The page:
Thursday, May 3, 2012

Never Tell Me I Can't

For most of you that know me, you know that I am a determined soul. The more you tell me I can't do something, the more likely I am to try and prove you wrong. Yes, it is annoying at times and may sometimes make me look like a perfectionist. The truth is, if I don't think it is a challenge, I probably won't try as hard.

A great example of this is college. I was lucky to have gone to an incredibly hard prep school from 6th grade on. By the time I had gotten to Clark, I knew how to write a pretty solid paper, compose a simple band piece, build a set and so on. This meant that I was not pushed to the limit for school work. Papers were done in the wee hours of the morning and exams were taken with not enough prep. I finished my degree in not as stellar of a gpa as I could have achieved, but a decent one none the less. When it came time for my masters, I was challenged. I was working 60+ hour work weeks while traveling for my job 3-4 times a week. On top of the crazy schedule, I had to fit in paper writing, attending class and studying for exams. As stated above, I was officially pushed to my limit. The results of those crazy years ended up being an amazing gpa and a pretty stellar thesis. Anyone up for reading about employee motivation without compensation?

Once I finished my MBA, I needed a new obstacle to tackle with all my free time. Triathlons it was and I ended up struggling a few years to eventually find my place. I was not top podium finishing, but I progressed to high middle of the pack which was fine by me. I added difficulty by taking on half marathons and was having fun with that when I upped the anti even further by training for a marathon. As we all know, someone was laughing at me when I took up that challenge and gave me 89 degree weather to make it even more of a crazy accomplishment. I finished, albeit it slow, but strong enough to get my name in the paper and my medal. What does this all have to do with present time?

Yesterday our work team had a town hall where the head of the group spoke about this year's vision and goals. At the beginning of the meeting he announced achievements for the year and one slide was devoted to the Boston Marathon. There on the screen were the smiling images of two of my colleagues, but something was missing. I did not make it up there to share in the glory of finishing. Everyone in the room was so supportive and angry at the omission. It is no surprise that I had the support of so many colleagues and executives at my job that they had every right to be not thrilled. I was somewhat crushed at my name not being there. The BAA recognized my finish, all my friends and family did as well, so why was I missing? On the car ride home, I did my usual dwell on life during 30 minutes or less. The ride started with me upset and finished with me angry. The anger drove to passion as it was as if I was told I couldn't do something. And help everyone in sight when I am told I can't.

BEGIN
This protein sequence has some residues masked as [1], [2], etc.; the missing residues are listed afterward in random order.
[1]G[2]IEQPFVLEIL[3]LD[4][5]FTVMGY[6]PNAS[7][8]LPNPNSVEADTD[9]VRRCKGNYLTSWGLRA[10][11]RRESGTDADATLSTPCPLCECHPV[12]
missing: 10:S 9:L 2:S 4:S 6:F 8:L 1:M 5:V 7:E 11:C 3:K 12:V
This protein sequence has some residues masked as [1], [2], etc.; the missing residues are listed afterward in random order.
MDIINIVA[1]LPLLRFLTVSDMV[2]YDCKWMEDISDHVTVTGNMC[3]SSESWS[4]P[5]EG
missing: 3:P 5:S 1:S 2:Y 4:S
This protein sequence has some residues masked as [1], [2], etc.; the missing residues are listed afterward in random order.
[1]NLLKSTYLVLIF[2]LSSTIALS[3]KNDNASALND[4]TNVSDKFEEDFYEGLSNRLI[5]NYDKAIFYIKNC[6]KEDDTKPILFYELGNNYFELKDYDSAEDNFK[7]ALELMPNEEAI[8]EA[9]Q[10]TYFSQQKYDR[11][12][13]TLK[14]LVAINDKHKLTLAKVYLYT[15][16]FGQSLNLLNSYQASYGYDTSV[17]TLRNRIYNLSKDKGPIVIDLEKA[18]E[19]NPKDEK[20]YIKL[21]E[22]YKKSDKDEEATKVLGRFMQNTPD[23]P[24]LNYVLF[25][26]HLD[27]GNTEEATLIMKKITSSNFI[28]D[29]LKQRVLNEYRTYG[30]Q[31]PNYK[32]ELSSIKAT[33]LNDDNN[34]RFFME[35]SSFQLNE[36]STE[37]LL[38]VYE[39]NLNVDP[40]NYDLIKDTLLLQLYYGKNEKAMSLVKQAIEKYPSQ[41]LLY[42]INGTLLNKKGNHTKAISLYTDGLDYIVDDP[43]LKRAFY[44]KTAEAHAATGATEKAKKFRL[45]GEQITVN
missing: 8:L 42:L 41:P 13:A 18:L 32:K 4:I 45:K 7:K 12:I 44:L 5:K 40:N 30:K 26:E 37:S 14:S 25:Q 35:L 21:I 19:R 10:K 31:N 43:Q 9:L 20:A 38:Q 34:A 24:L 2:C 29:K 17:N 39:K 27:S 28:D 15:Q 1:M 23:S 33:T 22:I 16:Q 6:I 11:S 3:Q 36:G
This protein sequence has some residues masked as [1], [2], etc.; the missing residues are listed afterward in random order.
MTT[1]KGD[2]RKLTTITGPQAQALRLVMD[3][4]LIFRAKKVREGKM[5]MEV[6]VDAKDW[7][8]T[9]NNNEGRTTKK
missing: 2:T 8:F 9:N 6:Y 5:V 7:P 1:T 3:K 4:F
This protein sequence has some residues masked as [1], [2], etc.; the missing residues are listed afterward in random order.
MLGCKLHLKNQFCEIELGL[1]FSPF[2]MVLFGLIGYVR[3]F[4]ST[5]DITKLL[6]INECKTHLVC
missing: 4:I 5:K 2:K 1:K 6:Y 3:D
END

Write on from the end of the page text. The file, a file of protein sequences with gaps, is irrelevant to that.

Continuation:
The anger from omission has driven into a new desire that I never before felt. The bottled up anger went into me wanting to run and run hard and long. The running is my way of showing that I still can do it. Despite everyone, I can run strong and I can run hard. And in return, that man did something he never will know he did. I am more driven to run as fast as possible for Marine Corps. My life is back to running as much as possible and pushing myself to the limit to show everyone that I am a true athlete and can do what I put my mind to. Boston was for the experience, but now I am out for blood and glory. Bring on the next 5 months!

1 comment:

  1. OMG I would have been SO PISSED. You run girl and don't let anyone look down on your because you don't look like a runner or because you are not a speed demon. You run. You are the .1 % of people who have run a marathon and everyone else can suck it.